“Coming face to face with an angel from heaven was so humbling, especially for me, just an 18-year-old, common village girl!”
As if in a trance- at least for a few moments- Mary was no longer riding on the back of a donkey.  In her mind, she was transported to an earlier time and place.  All at once, she could picture herself sweeping the floor in her father’s house, on that hot, dusty afternoon.  After turning around from placing the broom in the corner of the room, she was startled to see Gabriel standing before her.  “Why am I being visited by an angel?  How did he get here without being detected?  Where are the other members of this bustling household?  I am just the lowly handmaiden of the Lord.  What does he want from me?”
A thousand questions crowded her mind, but instead of voicing them, she wisely chose to simply ponder it all in her heart.  When Gabriel opened his mouth to speak, she found his message more troubling than his presence.
“Hail, thou that art highly favoured, the Lord is with thee; blessed art thou among women.”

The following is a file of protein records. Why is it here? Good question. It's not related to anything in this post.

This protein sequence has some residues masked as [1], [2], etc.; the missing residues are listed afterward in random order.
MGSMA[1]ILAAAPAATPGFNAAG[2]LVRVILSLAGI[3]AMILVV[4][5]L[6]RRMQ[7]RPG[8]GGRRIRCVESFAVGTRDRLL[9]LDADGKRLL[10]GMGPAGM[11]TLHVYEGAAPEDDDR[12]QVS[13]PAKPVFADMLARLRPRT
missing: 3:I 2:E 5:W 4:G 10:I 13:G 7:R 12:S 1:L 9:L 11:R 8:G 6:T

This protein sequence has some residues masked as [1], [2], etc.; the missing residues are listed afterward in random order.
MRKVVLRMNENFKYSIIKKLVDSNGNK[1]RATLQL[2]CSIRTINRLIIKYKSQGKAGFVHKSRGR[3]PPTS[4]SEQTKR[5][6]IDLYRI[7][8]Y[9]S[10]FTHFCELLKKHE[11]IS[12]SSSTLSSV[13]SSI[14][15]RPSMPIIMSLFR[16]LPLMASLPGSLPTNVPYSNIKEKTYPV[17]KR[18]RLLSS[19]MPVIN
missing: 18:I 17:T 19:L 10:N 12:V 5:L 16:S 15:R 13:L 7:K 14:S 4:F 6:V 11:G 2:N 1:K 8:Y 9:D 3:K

“What is he talking about?  I’ve done nothing great.  What does all this mean?”  Mary thought to herself, still continuing to hold her tongue, uttering not a word.  Sensing her unsettled state of mind, Gabriel continued, “Don’t be afraid, Mary.  Because thou hast found favor with God, behold, thou shalt conceive in thy womb, and bring forh a son, and shall call his name Jesus.”

By the time the angel had finished revealing to her the eternal will of God set from the foundations of the world, Mary had relaxed.  Her first response now was one of total surrender.  At this point, she only felt the need to ask just one question: “How can this be, seeing I am a virgin, and know not a man?”